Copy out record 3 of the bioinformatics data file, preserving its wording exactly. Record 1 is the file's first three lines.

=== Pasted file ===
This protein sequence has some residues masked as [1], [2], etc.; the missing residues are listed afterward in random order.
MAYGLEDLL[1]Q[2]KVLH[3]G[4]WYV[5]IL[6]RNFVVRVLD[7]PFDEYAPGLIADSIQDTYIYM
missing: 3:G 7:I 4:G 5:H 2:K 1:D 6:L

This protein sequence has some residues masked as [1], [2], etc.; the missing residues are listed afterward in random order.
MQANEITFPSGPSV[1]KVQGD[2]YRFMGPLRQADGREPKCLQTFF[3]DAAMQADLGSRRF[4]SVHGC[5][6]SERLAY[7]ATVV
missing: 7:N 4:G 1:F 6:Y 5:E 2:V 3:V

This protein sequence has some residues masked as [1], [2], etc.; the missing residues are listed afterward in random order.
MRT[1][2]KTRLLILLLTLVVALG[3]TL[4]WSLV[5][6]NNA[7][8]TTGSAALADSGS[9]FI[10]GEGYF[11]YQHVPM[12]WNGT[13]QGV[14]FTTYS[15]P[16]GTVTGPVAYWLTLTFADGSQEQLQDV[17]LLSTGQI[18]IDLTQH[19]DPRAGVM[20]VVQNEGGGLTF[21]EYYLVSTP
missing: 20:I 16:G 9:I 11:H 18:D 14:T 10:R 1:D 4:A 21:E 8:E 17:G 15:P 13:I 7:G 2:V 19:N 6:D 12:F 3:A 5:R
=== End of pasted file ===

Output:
This protein sequence has some residues masked as [1], [2], etc.; the missing residues are listed afterward in random order.
MRT[1][2]KTRLLILLLTLVVALG[3]TL[4]WSLV[5][6]NNA[7][8]TTGSAALADSGS[9]FI[10]GEGYF[11]YQHVPM[12]WNGT[13]QGV[14]FTTYS[15]P[16]GTVTGPVAYWLTLTFADGSQEQLQDV[17]LLSTGQI[18]IDLTQH[19]DPRAGVM[20]VVQNEGGGLTF[21]EYYLVSTP
missing: 20:I 16:G 9:I 11:H 18:D 14:T 10:R 1:D 4:A 21:E 8:E 17:G 15:P 13:I 7:G 2:V 19:N 6:D 12:F 3:A 5:R